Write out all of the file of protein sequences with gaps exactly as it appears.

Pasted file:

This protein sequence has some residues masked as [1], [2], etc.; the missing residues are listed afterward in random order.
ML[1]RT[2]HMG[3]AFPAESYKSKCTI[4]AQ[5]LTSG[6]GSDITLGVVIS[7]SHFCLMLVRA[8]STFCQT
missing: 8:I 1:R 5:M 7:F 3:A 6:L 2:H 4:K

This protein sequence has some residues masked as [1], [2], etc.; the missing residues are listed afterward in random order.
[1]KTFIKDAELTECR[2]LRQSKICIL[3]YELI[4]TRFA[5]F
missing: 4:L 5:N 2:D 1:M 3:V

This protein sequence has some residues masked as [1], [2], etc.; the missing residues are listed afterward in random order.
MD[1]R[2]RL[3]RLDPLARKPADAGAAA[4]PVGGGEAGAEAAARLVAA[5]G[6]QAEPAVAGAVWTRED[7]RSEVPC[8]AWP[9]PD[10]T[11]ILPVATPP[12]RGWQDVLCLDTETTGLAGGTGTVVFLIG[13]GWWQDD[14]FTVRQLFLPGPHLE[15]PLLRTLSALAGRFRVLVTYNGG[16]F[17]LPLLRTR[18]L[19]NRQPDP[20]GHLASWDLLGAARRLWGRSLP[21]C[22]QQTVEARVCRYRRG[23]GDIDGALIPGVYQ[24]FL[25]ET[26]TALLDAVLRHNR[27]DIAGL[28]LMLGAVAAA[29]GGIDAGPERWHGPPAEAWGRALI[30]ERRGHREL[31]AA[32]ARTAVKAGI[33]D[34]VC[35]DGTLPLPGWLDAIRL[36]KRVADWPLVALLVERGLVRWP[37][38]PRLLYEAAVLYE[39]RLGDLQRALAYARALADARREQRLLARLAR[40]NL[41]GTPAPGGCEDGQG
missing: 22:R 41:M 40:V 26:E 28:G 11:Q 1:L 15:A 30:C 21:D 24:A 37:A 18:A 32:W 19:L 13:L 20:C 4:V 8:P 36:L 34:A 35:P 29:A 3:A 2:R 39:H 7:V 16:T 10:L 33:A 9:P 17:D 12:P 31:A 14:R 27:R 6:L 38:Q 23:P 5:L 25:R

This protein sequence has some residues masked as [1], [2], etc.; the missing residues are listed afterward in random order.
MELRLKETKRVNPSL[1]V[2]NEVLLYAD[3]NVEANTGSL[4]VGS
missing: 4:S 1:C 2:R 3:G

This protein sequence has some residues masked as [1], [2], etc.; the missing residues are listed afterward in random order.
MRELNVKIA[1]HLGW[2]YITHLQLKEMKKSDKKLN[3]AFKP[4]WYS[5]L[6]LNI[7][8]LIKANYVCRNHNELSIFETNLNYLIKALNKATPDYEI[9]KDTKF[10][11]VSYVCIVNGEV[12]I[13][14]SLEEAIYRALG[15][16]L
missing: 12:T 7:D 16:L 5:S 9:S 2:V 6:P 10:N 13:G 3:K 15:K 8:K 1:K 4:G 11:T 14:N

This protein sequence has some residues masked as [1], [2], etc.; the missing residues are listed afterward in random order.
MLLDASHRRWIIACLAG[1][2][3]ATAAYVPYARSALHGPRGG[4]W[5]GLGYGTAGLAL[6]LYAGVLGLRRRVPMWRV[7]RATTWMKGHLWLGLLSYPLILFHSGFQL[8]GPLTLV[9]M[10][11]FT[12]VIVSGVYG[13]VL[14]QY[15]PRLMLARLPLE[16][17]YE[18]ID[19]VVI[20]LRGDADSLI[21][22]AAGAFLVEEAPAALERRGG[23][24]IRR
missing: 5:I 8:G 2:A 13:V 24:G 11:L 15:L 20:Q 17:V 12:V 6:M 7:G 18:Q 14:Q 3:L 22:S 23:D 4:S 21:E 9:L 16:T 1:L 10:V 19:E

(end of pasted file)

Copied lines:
This protein sequence has some residues masked as [1], [2], etc.; the missing residues are listed afterward in random order.
ML[1]RT[2]HMG[3]AFPAESYKSKCTI[4]AQ[5]LTSG[6]GSDITLGVVIS[7]SHFCLMLVRA[8]STFCQT
missing: 8:I 1:R 5:M 7:F 3:A 6:L 2:H 4:K

This protein sequence has some residues masked as [1], [2], etc.; the missing residues are listed afterward in random order.
[1]KTFIKDAELTECR[2]LRQSKICIL[3]YELI[4]TRFA[5]F
missing: 4:L 5:N 2:D 1:M 3:V

This protein sequence has some residues masked as [1], [2], etc.; the missing residues are listed afterward in random order.
MD[1]R[2]RL[3]RLDPLARKPADAGAAA[4]PVGGGEAGAEAAARLVAA[5]G[6]QAEPAVAGAVWTRED[7]RSEVPC[8]AWP[9]PD[10]T[11]ILPVATPP[12]RGWQDVLCLDTETTGLAGGTGTVVFLIG[13]GWWQDD[14]FTVRQLFLPGPHLE[15]PLLRTLSALAGRFRVLVTYNGG[16]F[17]LPLLRTR[18]L[19]NRQPDP[20]GHLASWDLLGAARRLWGRSLP[21]C[22]QQTVEARVCRYRRG[23]GDIDGALIPGVYQ[24]FL[25]ET[26]TALLDAVLRHNR[27]DIAGL[28]LMLGAVAAA[29]GGIDAGPERWHGPPAEAWGRALI[30]ERRGHREL[31]AA[32]ARTAVKAGI[33]D[34]VC[35]DGTLPLPGWLDAIRL[36]KRVADWPLVALLVERGLVRWP[37][38]PRLLYEAAVLYE[39]RLGDLQRALAYARALADARREQRLLARLAR[40]NL[41]GTPAPGGCEDGQG
missing: 22:R 41:M 40:V 26:E 28:G 11:Q 1:L 15:A 30:C 21:D 24:A 37:A 18:A 32:W 19:L 13:L 20:C 4:V 8:P 36:L 34:A 35:P 29:A 3:A 2:R 39:H 7:V 16:T 10:L 33:A 9:P 17:D 12:P 31:A 14:R 27:R 6:L 38:Q 23:P 5:L 25:R

This protein sequence has some residues masked as [1], [2], etc.; the missing residues are listed afterward in random order.
MELRLKETKRVNPSL[1]V[2]NEVLLYAD[3]NVEANTGSL[4]VGS
missing: 4:S 1:C 2:R 3:G

This protein sequence has some residues masked as [1], [2], etc.; the missing residues are listed afterward in random order.
MRELNVKIA[1]HLGW[2]YITHLQLKEMKKSDKKLN[3]AFKP[4]WYS[5]L[6]LNI[7][8]LIKANYVCRNHNELSIFETNLNYLIKALNKATPDYEI[9]KDTKF[10][11]VSYVCIVNGEV[12]I[13][14]SLEEAIYRALG[15][16]L
missing: 12:T 7:D 16:L 5:S 9:S 2:V 6:P 10:N 13:G 3:K 15:K 8:K 1:K 4:G 11:T 14:N

This protein sequence has some residues masked as [1], [2], etc.; the missing residues are listed afterward in random order.
MLLDASHRRWIIACLAG[1][2][3]ATAAYVPYARSALHGPRGG[4]W[5]GLGYGTAGLAL[6]LYAGVLGLRRRVPMWRV[7]RATTWMKGHLWLGLLSYPLILFHSGFQL[8]GPLTLV[9]M[10][11]FT[12]VIVSGVYG[13]VL[14]QY[15]PRLMLARLPLE[16][17]YE[18]ID[19]VVI[20]LRGDADSLI[21][22]AAGAFLVEEAPAALERRGG[23][24]IRR
missing: 5:I 8:G 2:A 13:V 24:G 11:L 15:L 20:Q 17:V 12:V 6:M 7:G 18:Q 14:Q 3:L 22:S 23:D 4:S 21:E 9:L 16:T 1:L 10:V 19:E